In Christology, the Person of Christ refers to the study of the human and divine natures of Jesus Christ as they co-exist within one person. There is no discussion in the New Testament regarding the dual nature of the Person of Christ as both divine and human. Hence, since the days of Christianity theologians have debated various approaches to the understanding of these natures. In the period following the Apostolic Age, specific beliefs such as Arianism and Docetism were criticized. On the other end of the spectrum, Docetism argued that Jesus physical body was an illusion, docetic teachings were attacked by St. Ignatius of Antioch and were eventually abandoned by proto-orthodox Christians. However, after the First Council of Nicaea in 325 the Logos, historically in the Alexandrian school of christology, Jesus Christ is the eternal Logos paradoxically humanized in history, a divine Person who became enfleshed, uniting himself to the human nature. The views of these schools can be summarized as follows, Antioch, Logos assumes a specific human being The First Council of Ephesus in 431 debated a number of views regarding the Person of Christ.
At the same gathering the council debated the doctrines of monophysitism or miaphysitism. The council rejected Nestorianism and adopted the term hypostatic union, referring to divine, the language used in the 431 declaration was further refined at the 451 Council of Chalcedon. However, the Chalcedon creed was not accepted by all Christians, because Saint Augustine died in 430 he did not participate in the Council of Ephesus in 431 or Chalcedon in 451, but his ideas had some impact on both councils. On the other hand, the major theological figure of the Middle Ages. The Third Council of Constantinople in 680 held that both divine and human wills exist in Jesus, with the divine will having precedence and guiding the human will. John Calvin maintained that there was no element in the Person of Christ which could be separated from the person of The Word. Calvin emphasized the importance of the Work of Christ in any attempt at understanding the Person of Christ, the study of the Person of Christ continued into the 20th century, with modern theologians such as Karl Rahner and Hans von Balthasar.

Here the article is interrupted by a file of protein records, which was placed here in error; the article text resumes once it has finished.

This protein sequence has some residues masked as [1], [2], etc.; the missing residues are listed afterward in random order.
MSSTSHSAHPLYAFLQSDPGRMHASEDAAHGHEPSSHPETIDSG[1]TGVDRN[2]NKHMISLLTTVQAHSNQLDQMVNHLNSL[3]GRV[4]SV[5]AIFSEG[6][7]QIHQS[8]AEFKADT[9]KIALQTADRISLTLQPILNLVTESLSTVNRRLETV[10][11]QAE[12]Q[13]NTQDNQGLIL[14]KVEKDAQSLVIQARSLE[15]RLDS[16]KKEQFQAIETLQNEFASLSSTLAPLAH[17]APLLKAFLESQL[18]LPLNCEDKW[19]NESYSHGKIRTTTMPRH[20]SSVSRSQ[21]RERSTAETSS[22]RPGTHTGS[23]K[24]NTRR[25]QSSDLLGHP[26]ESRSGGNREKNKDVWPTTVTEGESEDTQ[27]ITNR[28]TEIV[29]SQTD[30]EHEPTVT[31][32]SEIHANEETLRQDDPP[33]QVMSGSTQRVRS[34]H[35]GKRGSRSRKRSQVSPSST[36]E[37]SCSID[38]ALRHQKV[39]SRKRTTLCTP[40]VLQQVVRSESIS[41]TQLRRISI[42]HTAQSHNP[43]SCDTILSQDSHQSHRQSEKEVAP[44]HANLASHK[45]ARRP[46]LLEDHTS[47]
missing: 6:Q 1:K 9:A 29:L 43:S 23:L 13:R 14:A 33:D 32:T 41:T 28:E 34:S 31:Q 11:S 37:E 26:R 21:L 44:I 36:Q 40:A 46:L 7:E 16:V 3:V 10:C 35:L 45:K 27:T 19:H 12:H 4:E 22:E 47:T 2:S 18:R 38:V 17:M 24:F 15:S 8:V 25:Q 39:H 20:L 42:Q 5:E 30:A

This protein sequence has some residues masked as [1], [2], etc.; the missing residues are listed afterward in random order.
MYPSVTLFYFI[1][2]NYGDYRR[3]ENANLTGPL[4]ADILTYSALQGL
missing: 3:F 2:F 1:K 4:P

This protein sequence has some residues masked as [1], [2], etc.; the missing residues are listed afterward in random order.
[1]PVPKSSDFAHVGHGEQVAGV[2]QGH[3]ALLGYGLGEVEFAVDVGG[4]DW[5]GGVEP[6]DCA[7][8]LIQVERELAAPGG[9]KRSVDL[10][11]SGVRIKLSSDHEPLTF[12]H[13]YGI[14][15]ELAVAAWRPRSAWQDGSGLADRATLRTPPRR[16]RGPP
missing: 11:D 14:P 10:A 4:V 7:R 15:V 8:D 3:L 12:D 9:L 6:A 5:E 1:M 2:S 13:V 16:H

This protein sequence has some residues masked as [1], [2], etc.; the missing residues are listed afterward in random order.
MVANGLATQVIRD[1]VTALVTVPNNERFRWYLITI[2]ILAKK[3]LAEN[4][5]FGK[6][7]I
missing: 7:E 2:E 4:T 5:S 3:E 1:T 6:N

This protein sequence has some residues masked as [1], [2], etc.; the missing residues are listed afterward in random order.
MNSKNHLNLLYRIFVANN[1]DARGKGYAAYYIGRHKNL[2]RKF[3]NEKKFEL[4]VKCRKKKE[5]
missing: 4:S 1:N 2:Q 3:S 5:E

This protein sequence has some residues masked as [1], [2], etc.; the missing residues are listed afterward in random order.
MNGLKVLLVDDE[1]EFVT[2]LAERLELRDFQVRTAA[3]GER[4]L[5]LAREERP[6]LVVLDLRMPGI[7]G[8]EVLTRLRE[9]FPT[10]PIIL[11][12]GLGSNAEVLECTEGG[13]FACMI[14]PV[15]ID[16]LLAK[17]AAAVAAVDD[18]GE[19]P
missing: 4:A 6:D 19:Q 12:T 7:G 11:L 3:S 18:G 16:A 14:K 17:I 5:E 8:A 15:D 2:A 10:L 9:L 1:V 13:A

Balthasar argued that the union of the human and divine natures of Christ was achieved not by the absorption of human attributes, thus in his view the divine nature of Christ was not affected by the human attributes and remained forever divine
Jacob Jordaens was a Flemish painter and tapestry designer known for his history paintings, genre scenes and portraits. After Peter Paul Rubens and Anthony van Dyck, he was the leading Flemish Baroque painter of his day, unlike those contemporaries he never travelled abroad to study Italian painting, and his career is marked by an indifference to their intellectual and courtly aspirations. In fact, except for a few trips to locations in the Low Countries. As well as being a painter, he was a prominent designer of tapestries. Jordaens main artistic influences, besides Rubens and the Brueghel family, were northern Italian painters such as Jacopo Bassano, Paolo Veronese, and Caravaggio. Jacob Jordaens was born on 19 May 1593, the first of eleven children, to the wealthy linen merchant Jacob Jordaens Sr. little is known about Jordaens early education. It can be assumed that he received the advantages of the education provided for children of his social class. This assumption is supported by his handwriting, his competence in French.